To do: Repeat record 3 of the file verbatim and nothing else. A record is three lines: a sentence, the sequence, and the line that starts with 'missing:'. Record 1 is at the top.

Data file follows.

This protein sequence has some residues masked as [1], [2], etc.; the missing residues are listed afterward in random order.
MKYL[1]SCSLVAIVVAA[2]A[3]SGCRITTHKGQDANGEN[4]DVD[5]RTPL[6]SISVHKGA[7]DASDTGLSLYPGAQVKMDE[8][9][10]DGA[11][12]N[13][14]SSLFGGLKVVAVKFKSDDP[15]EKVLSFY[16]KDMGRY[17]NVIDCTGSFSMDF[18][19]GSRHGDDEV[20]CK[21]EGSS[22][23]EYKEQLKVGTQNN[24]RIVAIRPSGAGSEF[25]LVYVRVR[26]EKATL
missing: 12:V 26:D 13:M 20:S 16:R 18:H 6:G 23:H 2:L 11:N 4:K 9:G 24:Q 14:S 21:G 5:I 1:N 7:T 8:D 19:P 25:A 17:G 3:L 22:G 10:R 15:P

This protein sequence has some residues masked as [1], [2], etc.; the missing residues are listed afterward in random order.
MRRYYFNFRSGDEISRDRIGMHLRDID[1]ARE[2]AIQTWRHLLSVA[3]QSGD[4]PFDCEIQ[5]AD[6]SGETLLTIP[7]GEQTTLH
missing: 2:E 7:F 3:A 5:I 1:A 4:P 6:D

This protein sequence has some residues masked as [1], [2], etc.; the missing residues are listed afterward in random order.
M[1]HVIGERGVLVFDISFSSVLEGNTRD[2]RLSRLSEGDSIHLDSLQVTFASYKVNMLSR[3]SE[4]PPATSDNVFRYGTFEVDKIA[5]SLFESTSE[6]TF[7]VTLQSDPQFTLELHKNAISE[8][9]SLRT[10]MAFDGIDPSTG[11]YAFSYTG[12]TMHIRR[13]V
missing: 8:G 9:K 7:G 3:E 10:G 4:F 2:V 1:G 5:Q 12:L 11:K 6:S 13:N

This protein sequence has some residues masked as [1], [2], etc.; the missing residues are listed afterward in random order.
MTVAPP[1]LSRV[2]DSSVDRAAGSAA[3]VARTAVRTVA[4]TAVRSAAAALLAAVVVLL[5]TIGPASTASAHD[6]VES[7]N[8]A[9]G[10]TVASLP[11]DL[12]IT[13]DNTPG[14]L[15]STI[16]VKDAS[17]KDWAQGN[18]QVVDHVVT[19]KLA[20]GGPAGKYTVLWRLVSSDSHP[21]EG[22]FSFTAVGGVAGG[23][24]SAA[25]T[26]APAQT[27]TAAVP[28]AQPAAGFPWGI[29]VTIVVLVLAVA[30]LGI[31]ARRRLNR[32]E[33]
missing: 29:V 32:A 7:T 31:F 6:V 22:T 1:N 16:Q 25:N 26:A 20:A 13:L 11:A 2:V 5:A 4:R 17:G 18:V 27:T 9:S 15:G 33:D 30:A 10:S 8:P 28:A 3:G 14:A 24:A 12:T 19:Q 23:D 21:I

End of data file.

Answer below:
This protein sequence has some residues masked as [1], [2], etc.; the missing residues are listed afterward in random order.
M[1]HVIGERGVLVFDISFSSVLEGNTRD[2]RLSRLSEGDSIHLDSLQVTFASYKVNMLSR[3]SE[4]PPATSDNVFRYGTFEVDKIA[5]SLFESTSE[6]TF[7]VTLQSDPQFTLELHKNAISE[8][9]SLRT[10]MAFDGIDPSTG[11]YAFSYTG[12]TMHIRR[13]V
missing: 8:G 9:K 7:G 3:E 10:G 4:F 2:V 1:G 5:Q 12:L 11:K 6:S 13:N